Amir Qaseem, MD, PhD, MHA; Vincenza Snow, MD; Thomas D. Denberg, MD, PhD; Mary Ann Forciea, MD; Douglas K. Owens, MD, MS; Clinical Efficacy Assessment Subcommittee of the American College of Physicians
Qaseem A, Snow V, Denberg TD, Forciea MA, Owens DK, Clinical Efficacy Assessment Subcommittee of the American College of Physicians. Using Second-Generation Antidepressants to Treat Depressive Disorders: A Clinical Practice Guideline from the American College of Physicians. Ann Intern Med. 2008;149:725-733. doi: 10.7326/0003-4819-149-10-200811180-00007
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Published: Ann Intern Med. 2008;149(10):725-733.
The American College of Physicians developed this guideline to present the available evidence on the pharmacologic management of the acute, continuation, and maintenance phases of major depressive disorder; dysthymia; subsyndromal depression; and accompanying symptoms, such as anxiety, insomnia, or neurovegetative symptoms, by using second-generation antidepressants.
Published literature on this topic was identified by using MEDLINE, EMBASE, PsychLit, the Cochrane Central Register of Controlled Trials, and International Pharmaceutical Abstracts from 1980 to April 2007. Searches were limited to English-language studies in adults older than 19 years of age. Keywords for search included terms for depressive disorders and 12 specific second-generation antidepressantsbupropion, citalopram, duloxetine, escitalopram, fluoxetine, fluvoxamine, mirtazapine, nefazodone, paroxetine, sertraline, trazodone, and venlafaxineand their specific trade names. This guideline grades the evidence and recommendations by using the American College of Physicians clinical practice guidelines grading system.
The American College of Physicians recommends that when clinicians choose pharmacologic therapy to treat patients with acute major depression, they select second-generation antidepressants on the basis of adverse effect profiles, cost, and patient preferences (Grade: strong recommendation; moderate-quality evidence).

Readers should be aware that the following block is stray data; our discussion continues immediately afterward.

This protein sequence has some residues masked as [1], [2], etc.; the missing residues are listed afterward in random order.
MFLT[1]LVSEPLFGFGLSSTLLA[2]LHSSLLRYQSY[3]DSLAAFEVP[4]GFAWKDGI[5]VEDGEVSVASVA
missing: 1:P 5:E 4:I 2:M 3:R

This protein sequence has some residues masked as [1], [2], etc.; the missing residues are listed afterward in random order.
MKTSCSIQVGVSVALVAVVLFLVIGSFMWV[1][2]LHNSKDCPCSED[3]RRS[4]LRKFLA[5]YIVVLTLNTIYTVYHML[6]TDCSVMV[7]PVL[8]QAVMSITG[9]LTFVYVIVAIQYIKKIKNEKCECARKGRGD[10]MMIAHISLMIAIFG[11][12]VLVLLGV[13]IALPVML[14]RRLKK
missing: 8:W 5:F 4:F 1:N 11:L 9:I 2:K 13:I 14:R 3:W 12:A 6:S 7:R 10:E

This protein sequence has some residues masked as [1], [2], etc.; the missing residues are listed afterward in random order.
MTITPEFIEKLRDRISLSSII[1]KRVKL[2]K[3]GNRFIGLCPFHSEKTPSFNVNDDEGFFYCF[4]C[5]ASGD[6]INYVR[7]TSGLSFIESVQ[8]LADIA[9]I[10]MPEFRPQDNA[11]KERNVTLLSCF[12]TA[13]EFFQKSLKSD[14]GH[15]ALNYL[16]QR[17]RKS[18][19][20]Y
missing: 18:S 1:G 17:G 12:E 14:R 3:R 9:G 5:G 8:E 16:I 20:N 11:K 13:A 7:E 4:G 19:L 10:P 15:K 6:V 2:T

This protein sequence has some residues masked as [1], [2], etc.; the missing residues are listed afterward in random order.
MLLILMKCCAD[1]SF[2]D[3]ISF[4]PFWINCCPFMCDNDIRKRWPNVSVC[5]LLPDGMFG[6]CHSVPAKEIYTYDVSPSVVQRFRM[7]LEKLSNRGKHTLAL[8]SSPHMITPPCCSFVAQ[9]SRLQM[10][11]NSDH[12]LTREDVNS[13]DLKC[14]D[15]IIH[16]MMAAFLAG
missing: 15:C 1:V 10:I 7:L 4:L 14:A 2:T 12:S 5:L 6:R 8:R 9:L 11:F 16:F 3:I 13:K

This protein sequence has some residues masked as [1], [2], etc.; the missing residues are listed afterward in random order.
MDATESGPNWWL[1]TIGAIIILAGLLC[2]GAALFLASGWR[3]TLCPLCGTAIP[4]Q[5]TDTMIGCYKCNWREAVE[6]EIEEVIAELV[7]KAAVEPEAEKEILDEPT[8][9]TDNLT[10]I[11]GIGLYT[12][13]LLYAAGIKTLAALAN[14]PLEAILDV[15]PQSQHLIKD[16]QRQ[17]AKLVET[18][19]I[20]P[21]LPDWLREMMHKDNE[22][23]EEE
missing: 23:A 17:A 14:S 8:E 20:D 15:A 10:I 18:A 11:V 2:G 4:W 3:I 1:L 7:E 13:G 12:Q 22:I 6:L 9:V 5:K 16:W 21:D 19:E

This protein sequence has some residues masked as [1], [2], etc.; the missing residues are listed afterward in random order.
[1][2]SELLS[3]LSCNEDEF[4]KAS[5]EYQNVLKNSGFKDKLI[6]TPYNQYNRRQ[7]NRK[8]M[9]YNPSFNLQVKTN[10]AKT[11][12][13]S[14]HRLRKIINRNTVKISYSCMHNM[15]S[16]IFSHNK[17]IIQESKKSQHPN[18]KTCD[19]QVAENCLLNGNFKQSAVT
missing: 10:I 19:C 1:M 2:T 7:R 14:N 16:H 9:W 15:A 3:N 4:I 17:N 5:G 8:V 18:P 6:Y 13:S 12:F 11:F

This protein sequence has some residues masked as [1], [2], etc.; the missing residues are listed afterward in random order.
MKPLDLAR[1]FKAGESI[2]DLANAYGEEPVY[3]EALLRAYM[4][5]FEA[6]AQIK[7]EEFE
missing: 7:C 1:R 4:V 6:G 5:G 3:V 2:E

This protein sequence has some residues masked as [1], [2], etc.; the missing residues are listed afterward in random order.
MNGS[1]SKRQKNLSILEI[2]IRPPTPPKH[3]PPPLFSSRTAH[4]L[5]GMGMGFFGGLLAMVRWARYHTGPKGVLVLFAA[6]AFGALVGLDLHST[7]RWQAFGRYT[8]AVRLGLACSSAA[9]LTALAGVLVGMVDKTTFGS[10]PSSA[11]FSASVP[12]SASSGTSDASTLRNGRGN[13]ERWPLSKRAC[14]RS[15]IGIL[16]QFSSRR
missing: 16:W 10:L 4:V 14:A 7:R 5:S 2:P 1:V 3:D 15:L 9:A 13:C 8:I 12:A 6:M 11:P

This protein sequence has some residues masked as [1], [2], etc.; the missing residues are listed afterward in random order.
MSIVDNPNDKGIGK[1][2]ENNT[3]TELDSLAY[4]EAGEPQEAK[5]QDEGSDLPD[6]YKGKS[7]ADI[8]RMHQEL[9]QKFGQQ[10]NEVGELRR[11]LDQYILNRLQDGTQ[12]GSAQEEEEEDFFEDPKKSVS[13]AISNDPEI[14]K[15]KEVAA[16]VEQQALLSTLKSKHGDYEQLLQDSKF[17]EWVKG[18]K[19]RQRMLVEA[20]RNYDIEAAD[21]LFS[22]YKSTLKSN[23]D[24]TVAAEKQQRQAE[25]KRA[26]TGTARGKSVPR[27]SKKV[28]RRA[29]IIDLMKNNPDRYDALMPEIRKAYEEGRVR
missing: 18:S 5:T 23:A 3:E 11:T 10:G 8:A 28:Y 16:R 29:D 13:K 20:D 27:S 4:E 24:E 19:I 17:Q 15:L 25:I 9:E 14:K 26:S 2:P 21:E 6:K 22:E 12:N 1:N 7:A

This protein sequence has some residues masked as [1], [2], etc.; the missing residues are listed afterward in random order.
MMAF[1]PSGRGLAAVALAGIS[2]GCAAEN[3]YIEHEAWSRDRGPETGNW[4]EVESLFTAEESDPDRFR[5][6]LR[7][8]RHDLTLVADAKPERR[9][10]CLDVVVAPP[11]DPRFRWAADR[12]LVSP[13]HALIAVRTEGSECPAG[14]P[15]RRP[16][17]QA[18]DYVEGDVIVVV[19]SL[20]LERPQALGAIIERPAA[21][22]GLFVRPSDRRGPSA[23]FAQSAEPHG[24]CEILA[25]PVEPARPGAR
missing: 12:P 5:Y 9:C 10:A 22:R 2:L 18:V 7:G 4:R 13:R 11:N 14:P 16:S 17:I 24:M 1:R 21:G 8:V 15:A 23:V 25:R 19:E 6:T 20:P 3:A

The American College of Physicians recommends that clinicians assess patient status, therapeutic response, and adverse effects of antidepressant therapy on a regular basis beginning within 1 to 2 weeks of initiation of therapy (Grade: strong recommendation; moderate-quality evidence).
The American College of Physicians recommends that clinicians modify treatment if the patient does not have an adequate response to pharmacotherapy within 6 to 8 weeks of the initiation of therapy for major depressive disorder (Grade: strong recommendation; moderate-quality evidence).
The American College of Physicians recommends that clinicians continue treatment for 4 to 9 months after a satisfactory response in patients with a first episode of major depressive disorder. For patients who have had 2 or more episodes of depression, an even longer duration of therapy may be beneficial (Grade: strong recommendation; moderate-quality evidence).
Reproduced with permission from Physicians Postgraduate Press (Kupfer DJ. Long-term treatment of depression. J Clin Psychiatry. 1991;52 Suppl:28-34. [PMID: 1903134]).
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